Nova Scotia

Dalhousie University mentorship program aims to get more black students in math and sciences

Imhotep's Legacy Academy, a Dalhousie University-based program, encourages African-Nova Scotian students to get into sciences by pairing them up with a mentor.

'I really like going to the dentist so I feel like maybe I could be one some day,' says student Eve Wedderburn

Dr. Cinera States credits Imhotep's Legacy Academy with increasing her motivation to become a medical doctor. (Dalhousie Faculty of Medicine)

Dr. Cinera States says her work with a Dalhousie University program that aims to get more African-Nova Scotian students to pursue careers in science, technology, engineering and mathematics helped her realize the impact she could have on young people and further motivated her to become a doctor.

"Really, the insight I gained is that I do have the ability to help inspire the kids to see themselves as being able to do more than they may have imagined or what other people expect them to do," said States, who practises psychiatry at the Queen Elizabeth II Health Sciences Centre in Halifax.

"And so I felt like once I told the kids that I wanted to do medicine … I felt like I kind of owed it to them to follow it through and make sure that I did it."

The 28-year-old North Preston, N.S., resident was raised in Windsor, Ont. In May 2017, States was one of six students of African descent that graduated from Dalhousie medical school in Halifax — making them the largest group of black medical students to graduate from the university in the same year.

Eve Wedderburn, a Grade 8 Oxford School student in Halifax, does a science experiment while Sidney Idemudia, executive director of Imhotep’s Legacy Academy, looks on. (Sherri Borden Colley/CBC)

During her earlier undergrad at Dalhousie, where she earned a double major in biology and psychology, she worked as a mentor with Imhotep's Legacy Academy's afterschool program.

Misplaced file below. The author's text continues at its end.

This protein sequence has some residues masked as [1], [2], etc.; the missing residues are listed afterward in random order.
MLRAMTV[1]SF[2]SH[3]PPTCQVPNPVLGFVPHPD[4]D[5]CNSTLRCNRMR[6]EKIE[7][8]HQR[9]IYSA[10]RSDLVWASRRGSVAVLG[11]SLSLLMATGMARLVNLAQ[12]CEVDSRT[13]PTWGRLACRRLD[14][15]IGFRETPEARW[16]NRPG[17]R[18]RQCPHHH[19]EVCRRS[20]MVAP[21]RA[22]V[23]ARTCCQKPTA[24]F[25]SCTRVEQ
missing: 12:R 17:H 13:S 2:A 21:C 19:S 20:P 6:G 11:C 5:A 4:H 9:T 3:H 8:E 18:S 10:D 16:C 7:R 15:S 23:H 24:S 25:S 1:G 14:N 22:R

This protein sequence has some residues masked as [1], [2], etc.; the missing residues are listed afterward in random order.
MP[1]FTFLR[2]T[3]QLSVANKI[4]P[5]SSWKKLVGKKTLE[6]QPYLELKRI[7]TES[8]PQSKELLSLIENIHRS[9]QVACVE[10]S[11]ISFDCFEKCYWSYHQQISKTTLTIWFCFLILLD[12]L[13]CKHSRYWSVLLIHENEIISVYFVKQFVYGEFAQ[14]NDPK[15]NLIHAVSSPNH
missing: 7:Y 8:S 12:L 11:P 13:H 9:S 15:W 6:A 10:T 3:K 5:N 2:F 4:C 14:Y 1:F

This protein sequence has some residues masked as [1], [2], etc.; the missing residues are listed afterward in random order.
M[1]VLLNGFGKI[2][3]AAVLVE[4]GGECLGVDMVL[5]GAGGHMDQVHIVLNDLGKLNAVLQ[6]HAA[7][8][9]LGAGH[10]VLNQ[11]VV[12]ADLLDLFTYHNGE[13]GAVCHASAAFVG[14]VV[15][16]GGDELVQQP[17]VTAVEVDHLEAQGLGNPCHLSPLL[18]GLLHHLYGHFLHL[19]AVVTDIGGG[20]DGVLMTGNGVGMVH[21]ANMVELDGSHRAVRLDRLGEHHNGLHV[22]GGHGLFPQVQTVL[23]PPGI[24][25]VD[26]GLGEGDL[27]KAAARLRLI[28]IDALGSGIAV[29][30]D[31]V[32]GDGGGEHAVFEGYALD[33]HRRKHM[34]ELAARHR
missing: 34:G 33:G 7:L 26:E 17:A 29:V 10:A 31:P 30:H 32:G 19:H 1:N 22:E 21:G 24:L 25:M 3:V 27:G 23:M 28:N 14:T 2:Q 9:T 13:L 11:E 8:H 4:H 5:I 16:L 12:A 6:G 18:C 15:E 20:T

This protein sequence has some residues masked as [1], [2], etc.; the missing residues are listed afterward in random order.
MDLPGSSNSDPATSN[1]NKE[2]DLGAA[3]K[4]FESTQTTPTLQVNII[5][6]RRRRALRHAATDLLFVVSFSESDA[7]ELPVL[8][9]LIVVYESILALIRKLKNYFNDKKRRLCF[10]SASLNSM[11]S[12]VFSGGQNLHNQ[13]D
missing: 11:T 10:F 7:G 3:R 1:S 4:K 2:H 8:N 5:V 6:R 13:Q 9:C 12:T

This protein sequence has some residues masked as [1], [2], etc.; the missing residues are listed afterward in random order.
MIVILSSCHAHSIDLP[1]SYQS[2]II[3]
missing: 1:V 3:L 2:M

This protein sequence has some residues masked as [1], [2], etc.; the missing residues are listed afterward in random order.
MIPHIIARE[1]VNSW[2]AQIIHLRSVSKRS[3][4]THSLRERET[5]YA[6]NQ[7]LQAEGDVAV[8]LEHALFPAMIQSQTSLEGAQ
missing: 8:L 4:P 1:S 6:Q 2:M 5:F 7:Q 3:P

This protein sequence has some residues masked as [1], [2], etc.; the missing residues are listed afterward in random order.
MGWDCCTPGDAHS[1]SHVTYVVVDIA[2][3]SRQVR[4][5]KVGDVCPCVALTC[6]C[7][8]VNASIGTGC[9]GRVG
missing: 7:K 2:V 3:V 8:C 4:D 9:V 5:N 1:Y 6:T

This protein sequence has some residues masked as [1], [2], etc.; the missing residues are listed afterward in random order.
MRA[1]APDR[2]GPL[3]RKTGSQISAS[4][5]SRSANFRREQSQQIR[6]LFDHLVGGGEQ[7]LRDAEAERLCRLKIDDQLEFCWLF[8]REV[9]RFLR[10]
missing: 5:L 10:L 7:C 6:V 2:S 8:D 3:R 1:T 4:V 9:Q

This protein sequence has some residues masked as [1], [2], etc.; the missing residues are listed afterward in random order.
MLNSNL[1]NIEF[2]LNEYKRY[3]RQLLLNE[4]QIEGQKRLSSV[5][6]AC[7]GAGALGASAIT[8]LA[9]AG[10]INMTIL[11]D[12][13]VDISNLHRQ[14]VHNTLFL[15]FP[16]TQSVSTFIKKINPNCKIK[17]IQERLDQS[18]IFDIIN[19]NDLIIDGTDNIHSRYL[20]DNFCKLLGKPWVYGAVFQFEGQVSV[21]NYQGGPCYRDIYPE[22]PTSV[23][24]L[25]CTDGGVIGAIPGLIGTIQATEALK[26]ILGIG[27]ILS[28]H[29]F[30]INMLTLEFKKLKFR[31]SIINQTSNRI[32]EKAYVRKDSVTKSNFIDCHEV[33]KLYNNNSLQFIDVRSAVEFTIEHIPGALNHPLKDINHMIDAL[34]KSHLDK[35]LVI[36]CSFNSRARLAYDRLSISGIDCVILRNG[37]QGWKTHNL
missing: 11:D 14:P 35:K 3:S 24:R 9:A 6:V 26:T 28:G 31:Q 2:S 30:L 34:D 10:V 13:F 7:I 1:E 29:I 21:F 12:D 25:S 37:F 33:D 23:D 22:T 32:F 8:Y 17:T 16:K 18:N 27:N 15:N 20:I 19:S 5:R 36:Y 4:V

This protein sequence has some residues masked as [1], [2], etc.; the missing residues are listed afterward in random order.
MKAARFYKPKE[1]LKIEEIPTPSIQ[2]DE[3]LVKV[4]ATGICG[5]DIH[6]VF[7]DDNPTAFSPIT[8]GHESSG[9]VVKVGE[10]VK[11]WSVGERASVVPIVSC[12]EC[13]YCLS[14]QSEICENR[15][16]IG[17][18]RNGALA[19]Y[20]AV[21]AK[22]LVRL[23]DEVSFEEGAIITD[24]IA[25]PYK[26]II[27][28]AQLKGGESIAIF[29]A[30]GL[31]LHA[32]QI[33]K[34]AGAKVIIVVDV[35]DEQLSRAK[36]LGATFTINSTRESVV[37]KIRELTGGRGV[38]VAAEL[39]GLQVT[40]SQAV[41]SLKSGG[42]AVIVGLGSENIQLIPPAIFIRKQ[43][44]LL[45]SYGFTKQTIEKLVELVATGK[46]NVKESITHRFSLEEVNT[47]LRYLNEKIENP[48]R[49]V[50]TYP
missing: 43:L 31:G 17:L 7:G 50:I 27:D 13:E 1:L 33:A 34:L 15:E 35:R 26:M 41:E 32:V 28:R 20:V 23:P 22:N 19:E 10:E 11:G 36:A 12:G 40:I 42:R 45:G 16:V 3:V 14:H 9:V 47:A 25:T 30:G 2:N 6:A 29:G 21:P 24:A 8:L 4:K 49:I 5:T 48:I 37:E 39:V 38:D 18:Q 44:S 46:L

The academy hires and trains students from university STEM programs to mentor Grade 6 to 12 students at seven schools in communities across Nova Scotia. It also provides summer research internships for post-secondary students and a four-year renewable scholarship, valued at up to $5,000 a year, for program graduates entering Dalhousie.

States went into junior high schools and did science and math activities and experiments with students.  She later moved on to program co-ordinator and then as a junior program officer.

Working with the Imhotep kids, she said she became invested in their academic success. She also couldn't understand why many of them were on individual program plans in school, because they could do the math and science programs she was teaching them.

Wedderburn is enroled in Imhotep's Legacy Academy. (Sherri Borden Colley/CBC)

In 2017-2018, the academy hired 33 part-time staff and engaged 757 students. More than 10,000 students across the province have participated in the program since it began 15 years ago.

Imhotep's Legacy Academy was recently awarded $128,160 in federal funding to purchase science supplies and equipment, train staff and deliver more programming.

"When students don't see people around them in STEM fields, they feel it's not something that they can do," said Sidney Idemudia, executive drector of Imhotep's Legacy Academy.

"So when we start providing them with a lot of mentors who are successful in the STEM fields, like Dr. Cinera States, they will see themselves as people who are able to do STEM." 

Seeing black dentists, engineers and doctors through the program is very empowering and inspiring "because I aspire to be one of them one day," said Eve Wedderburn, a Grade 8 student at Oxford School in Halifax.

This is Eve's second year with the program. She wants to be a dentist.

"It's been a lot of fun and the mentors, they get you to be interactive and engaged in all of the hands-on activities and experiments we do," Eve said. "And I kind of think of it as a triple threat — you have fun, you learn and you make a lot of friends."

Science supplies inside a Halifax classroom (Sherri Borden Colley/CBC)

Eve said her grades in sciences and math have gone up because she's learned extra things she would not have known.

"The sciences that we've learned will definitely give me that extra push in my credits — it will expand my knowledge," she said.

"When I was younger, I used to want to always go to the dentist and everybody would think that I was weird, but I really like going to the dentist so I feel like maybe I could be one some day."


Sherri Borden Colley has been a reporter for more than 20 years. Many of the stories she writes are about social justice, race and culture, human rights and the courts. To get in touch with Sherri email